Africa’s Long Post-COVID Climb
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While Africa shared in last year’s global economic upswing, a growing array of risks threatens to derail the region’s progress in 2022. The crucial question is whether the world’s leading central banks can pursue price stability without choking off the incipient global recovery.
Cairo – Despite the many lingering negative effects of the COVID-19 pandemic, the world economy bounced back in 2021, recording one of the strongest and most synchronized post-recession recoveries in decades. But while Africa shared in this upswing, an increasing array of risks threaten to derail the region’s economic progress in 2022.
The global economy grew by 5.9% last year, and in January the International Monetary Fund forecast 4.4% growth in 2022. Africa rebounded well in 2021 from its first recession in a quarter-century, with aggregate output increasing by 5.1%. The IMF predicts regional GDP growth of 3.9% in 2022. In a sign of post-crisis normalization, tourism-dependent economies are likely to be Africa’s fastest growing in 2022.
The island states of Cabo Verde, Mauritius, and the Seychelles are each expected to grow by more than 6%; the Seychelles forecasts Africa-leading 7.7% growth. The resilience of these economies highlights the extent to which COVID-19 vaccine rollouts are powering the post-crisis recovery. About 81% and 76% of the populations of the Seychelles and Mauritius, respectively, are now fully vaccinated, far above the African average of around 15%.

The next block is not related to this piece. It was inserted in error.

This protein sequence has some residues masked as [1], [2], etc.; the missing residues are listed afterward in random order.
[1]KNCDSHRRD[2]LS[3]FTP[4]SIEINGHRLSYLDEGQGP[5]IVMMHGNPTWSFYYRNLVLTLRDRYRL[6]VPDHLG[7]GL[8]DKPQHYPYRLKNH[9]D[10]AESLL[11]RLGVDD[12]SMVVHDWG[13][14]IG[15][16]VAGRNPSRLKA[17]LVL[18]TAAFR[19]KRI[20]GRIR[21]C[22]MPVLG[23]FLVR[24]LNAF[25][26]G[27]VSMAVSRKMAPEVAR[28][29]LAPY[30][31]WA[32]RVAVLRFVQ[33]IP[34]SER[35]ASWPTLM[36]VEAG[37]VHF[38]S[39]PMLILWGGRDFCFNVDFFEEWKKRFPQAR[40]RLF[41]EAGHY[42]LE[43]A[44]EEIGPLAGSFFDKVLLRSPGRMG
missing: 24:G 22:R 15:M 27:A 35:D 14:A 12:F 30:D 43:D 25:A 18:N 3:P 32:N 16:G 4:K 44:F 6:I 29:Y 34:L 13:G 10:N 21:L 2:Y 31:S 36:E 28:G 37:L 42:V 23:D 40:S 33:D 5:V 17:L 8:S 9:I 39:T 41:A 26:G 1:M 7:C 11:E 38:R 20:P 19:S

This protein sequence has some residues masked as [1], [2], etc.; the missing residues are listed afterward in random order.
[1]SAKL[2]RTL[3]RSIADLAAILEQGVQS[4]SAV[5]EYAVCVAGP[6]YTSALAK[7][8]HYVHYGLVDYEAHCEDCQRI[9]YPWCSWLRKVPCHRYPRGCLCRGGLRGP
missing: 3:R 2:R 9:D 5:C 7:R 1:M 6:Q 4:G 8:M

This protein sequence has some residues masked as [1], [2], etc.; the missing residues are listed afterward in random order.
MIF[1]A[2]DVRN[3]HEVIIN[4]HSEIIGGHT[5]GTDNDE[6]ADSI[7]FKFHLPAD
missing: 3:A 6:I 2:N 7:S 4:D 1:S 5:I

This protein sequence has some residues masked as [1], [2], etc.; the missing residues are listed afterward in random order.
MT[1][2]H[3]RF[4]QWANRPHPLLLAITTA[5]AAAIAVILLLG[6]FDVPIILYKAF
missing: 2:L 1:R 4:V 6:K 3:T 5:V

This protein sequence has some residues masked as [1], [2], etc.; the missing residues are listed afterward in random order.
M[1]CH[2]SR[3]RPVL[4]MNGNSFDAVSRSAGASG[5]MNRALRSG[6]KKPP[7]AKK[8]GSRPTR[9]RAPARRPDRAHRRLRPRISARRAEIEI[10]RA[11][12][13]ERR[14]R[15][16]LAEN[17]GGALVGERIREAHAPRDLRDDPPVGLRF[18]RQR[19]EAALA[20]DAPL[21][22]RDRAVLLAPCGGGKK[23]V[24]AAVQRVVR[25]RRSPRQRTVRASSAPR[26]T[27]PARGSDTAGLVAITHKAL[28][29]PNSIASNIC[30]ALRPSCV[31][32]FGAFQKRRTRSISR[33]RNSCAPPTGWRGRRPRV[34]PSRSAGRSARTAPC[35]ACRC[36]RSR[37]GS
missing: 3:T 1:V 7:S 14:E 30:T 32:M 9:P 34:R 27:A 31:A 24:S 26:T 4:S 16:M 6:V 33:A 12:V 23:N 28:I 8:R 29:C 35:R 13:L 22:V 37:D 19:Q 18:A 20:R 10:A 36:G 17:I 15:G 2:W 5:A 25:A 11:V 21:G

Many other factors supported Africa’s rebound in the post-containment phase of the pandemic. These include favorable commodity terms of trade, easing global financial conditions, and strengthening global demand boosted by vigorous growth in the European Union, China, India, and the United States – the markets for more than 55% of Africa’s exports. In addition, several African frontier economies returned to international capital markets in 2021 and issued sovereign bonds worth more than $19.6 billion. Most of these issues were oversubscribed, reflecting global investors’ increasing confidence in the continent’s growth prospects.
But despite the synchronized global recovery, per capita income growth in most countries is not expected to return to its pre-pandemic trend before 2023. Worse, the balance of global risks to current baseline forecasts is tilted to the downside – with potentially damaging consequences for Africa.
For starters, the Russia-Ukraine conflict has caused oil and food prices to spike further, creating strong headwinds for African countries that are large net importers of these commodities. The Russian invasion, and the sweeping Western-led sanctions it triggered, will therefore likely exacerbate the inflationary pressures arising from pandemic-related supply-chain disruptions and persistent supply-demand imbalances. It will also push more people into poverty and raise income inequality, because food-price inflation tends to hit low-income households harder.
Unfortunately, COVID-19 vaccine inequity and the hoarding of doses by rich countries are perpetuating the pandemic and allowing new variants of the virus to emerge, especially in poorer countries with low vaccination rates. Although Omicron seems to be causing lower rates of hospitalization and death than earlier variants, governments are still responding to its arrival by reactivating precautionary containment measures as the lockdown in Shanghai illustrates. This has contributed to inflationary pressures – especially in the US, where a tight labor market has sustained buoyant nominal wage growth.